Amnesty deplores ‘distress and anger’ caused by Ukraine report


A controversial report alleging Ukraine’s military violations of international law caused the head of Amnesty Ukraine to resign in protest.

Amnesty International said it deeply regrets the distress and anger caused after it alleged that Ukrainian troops are violating international law by exposing civilians to Russian fire.

The rights group said “we fully support our findings”, but emphasized that “nothing we have documented that Ukrainian armed forces in any way justifies Russian violations”.

Amnesty sparked outrage in Ukraine with the release of a report Thursday accusing the military of endangering civilians by establishing bases in schools and hospitals and launching counter-attacks from densely populated areas.

The head of Amnesty’s Ukraine office, Oksana Pokalchuk, resigned in protest, accusing the rights organization of copying Kremlin propaganda.

Ukrainian President Volodymyr Zelenskyy said the group was trying to “shift responsibility from the aggressor to the victim”.

Amnesty’s report noted incidents where Ukrainian troops appeared to have exposed civilians to danger in 19 towns and villages in the Kharkov, Donbas and Mykolaiv regions.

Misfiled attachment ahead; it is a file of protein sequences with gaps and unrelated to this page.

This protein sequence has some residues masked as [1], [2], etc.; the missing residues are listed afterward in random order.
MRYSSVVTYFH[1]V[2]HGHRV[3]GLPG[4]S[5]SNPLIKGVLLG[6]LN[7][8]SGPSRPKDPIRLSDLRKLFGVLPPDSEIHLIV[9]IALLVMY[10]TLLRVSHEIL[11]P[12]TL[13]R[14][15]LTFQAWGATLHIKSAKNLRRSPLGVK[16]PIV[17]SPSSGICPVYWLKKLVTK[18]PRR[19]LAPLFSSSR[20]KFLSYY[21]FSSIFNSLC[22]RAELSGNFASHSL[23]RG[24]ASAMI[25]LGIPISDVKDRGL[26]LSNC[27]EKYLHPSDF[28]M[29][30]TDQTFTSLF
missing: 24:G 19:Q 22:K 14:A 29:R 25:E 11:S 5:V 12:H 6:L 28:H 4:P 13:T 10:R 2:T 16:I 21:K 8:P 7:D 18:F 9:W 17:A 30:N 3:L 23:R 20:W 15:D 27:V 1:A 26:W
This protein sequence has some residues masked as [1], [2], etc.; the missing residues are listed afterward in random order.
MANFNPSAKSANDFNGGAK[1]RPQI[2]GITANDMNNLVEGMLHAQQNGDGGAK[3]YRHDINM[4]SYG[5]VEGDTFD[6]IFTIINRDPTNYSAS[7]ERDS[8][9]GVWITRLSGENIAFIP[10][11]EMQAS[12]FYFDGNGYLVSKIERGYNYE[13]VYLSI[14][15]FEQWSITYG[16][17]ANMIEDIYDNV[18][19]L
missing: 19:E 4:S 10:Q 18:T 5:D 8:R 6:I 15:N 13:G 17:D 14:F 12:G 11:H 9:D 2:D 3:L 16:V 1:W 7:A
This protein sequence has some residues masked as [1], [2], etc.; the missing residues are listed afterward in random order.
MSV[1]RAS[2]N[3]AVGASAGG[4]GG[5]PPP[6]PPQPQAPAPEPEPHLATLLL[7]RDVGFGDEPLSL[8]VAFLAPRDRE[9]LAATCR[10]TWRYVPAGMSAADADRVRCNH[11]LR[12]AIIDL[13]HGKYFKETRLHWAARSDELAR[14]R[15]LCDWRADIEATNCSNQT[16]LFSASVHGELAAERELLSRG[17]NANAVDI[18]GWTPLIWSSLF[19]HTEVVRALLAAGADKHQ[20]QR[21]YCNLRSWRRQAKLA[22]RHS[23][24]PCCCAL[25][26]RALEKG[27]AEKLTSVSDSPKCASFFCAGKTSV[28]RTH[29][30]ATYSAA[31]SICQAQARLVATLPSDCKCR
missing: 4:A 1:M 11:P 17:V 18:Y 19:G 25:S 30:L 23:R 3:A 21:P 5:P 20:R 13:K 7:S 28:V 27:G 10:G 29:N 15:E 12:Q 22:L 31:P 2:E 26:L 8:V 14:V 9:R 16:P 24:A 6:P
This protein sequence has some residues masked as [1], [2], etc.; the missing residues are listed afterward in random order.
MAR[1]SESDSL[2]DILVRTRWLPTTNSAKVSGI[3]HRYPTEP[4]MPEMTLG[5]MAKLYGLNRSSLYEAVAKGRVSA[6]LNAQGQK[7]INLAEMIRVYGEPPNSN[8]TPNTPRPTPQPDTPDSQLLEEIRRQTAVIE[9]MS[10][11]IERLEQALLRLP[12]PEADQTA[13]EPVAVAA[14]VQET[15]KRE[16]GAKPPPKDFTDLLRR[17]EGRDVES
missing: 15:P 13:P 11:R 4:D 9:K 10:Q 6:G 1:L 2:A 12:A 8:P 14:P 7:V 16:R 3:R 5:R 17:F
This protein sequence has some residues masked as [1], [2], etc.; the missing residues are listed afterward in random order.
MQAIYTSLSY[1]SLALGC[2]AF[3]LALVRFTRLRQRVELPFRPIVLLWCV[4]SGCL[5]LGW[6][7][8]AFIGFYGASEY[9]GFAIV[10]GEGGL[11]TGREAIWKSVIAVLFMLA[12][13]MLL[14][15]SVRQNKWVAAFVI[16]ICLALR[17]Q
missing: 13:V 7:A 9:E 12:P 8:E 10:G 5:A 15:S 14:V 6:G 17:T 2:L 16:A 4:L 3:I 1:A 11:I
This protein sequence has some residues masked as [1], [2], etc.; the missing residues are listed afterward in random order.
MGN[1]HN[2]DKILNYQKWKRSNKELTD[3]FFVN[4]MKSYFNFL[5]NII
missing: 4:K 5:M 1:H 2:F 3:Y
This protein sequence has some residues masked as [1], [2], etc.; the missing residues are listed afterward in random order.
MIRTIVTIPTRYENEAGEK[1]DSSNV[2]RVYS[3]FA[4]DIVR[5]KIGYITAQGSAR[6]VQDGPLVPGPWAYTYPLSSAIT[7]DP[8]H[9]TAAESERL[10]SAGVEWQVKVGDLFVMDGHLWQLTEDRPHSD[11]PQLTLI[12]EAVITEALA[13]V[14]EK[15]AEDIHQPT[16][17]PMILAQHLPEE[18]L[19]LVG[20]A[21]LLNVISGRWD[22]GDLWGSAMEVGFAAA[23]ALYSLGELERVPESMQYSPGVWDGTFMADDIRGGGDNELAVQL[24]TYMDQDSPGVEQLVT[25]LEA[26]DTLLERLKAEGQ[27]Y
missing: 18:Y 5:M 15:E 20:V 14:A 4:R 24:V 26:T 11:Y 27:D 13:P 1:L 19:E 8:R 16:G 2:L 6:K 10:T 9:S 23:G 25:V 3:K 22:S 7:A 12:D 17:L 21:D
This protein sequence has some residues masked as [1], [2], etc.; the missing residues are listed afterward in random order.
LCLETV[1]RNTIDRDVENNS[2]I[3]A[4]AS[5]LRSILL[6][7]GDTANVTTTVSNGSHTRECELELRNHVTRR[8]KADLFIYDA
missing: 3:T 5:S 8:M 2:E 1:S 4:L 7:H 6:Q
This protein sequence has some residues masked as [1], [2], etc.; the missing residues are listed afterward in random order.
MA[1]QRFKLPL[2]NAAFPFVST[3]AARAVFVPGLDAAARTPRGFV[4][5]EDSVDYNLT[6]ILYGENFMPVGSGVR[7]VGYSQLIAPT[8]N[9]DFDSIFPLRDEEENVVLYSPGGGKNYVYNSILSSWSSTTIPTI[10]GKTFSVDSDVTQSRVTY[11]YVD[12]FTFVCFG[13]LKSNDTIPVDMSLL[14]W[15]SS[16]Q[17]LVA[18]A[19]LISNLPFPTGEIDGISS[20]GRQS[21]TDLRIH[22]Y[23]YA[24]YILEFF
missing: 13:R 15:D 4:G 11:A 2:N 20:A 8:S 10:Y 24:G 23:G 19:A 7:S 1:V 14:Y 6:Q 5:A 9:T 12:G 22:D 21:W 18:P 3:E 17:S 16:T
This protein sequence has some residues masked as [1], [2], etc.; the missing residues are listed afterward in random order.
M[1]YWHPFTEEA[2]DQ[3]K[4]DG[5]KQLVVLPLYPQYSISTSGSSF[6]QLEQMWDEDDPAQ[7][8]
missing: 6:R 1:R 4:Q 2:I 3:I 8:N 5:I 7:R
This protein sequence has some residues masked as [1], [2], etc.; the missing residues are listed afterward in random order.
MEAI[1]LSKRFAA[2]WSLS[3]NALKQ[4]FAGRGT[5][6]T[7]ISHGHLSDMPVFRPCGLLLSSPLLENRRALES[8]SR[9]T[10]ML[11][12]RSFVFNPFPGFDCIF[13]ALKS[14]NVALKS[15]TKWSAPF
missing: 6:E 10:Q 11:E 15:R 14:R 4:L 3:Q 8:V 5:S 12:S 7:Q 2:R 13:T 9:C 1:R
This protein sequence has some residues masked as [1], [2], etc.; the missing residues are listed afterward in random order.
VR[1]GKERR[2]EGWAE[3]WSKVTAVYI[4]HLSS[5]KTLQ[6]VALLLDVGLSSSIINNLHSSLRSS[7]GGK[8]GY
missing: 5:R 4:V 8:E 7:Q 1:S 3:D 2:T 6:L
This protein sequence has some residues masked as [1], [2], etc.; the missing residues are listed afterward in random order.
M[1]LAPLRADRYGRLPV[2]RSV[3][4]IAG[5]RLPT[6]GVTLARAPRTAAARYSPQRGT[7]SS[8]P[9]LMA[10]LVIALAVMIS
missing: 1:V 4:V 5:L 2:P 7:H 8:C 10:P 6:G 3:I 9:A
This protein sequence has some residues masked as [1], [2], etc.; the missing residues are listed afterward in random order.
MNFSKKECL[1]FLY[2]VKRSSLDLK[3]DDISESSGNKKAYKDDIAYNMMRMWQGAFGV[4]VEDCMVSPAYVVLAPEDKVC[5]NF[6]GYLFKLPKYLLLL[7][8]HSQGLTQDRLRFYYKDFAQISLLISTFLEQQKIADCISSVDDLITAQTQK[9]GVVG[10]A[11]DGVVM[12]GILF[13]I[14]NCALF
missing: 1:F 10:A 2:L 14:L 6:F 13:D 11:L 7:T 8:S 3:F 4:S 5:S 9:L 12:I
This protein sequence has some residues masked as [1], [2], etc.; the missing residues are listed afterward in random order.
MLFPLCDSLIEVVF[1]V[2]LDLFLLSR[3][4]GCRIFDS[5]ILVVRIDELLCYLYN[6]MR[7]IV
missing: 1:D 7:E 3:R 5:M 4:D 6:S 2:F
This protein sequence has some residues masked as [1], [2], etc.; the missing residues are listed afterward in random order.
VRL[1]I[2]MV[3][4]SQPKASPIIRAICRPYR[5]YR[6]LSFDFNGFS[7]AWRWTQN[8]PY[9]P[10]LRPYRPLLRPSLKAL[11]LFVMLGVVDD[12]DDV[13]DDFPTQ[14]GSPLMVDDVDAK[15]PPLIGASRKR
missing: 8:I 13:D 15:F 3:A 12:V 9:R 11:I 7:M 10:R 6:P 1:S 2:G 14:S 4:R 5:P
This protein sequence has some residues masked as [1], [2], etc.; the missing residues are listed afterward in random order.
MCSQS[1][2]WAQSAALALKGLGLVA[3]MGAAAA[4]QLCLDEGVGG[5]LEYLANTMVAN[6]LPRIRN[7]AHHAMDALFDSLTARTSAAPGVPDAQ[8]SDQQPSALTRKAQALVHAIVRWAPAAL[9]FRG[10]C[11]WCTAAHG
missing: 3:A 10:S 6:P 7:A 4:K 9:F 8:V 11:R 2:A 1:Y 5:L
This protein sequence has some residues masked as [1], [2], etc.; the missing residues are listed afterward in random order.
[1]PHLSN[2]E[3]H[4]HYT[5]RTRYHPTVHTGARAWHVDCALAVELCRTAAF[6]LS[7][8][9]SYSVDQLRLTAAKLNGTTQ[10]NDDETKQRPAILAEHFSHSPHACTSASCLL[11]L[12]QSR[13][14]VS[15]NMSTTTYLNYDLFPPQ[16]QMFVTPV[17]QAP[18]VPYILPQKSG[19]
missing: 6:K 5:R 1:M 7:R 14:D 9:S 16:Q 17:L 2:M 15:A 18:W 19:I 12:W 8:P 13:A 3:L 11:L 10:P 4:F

In its statement on Sunday, the rights group declined to go back on that assessment.

“[Amnesty] have found instances where Ukrainian troops were located right next to civilians, potentially putting them at risk from incoming Russian fire,” it said.

“We made this assessment based on the rules of international humanitarian law, which oblige all parties to a conflict to avoid, as far as possible, military targets in or near highly populated areas.”

Nevertheless, Amnesty acknowledged the magnitude of the reactions her report had provoked.

“Amnesty International deeply regrets the distress and anger caused by our press release about the combat tactics of the Ukrainian army,” it said.

Since Russia invaded in February, Amnesty said it has interviewed hundreds of Ukrainian victims “whose stories highlight the brutal reality of Russia’s war of aggression”.

“We have challenged the world to show its solidarity with Ukrainians through concrete action, and we will continue to do so.”

The former head of Amnesty for Ukraine, Pokalchuk, spoke to Al Jazeera in July about war crimes. “Amnesty International has investigated and documented alleged war crimes abuses by Russia and Russian-backed forces, as well as the Ukrainian armed forces,” she noted at the time.

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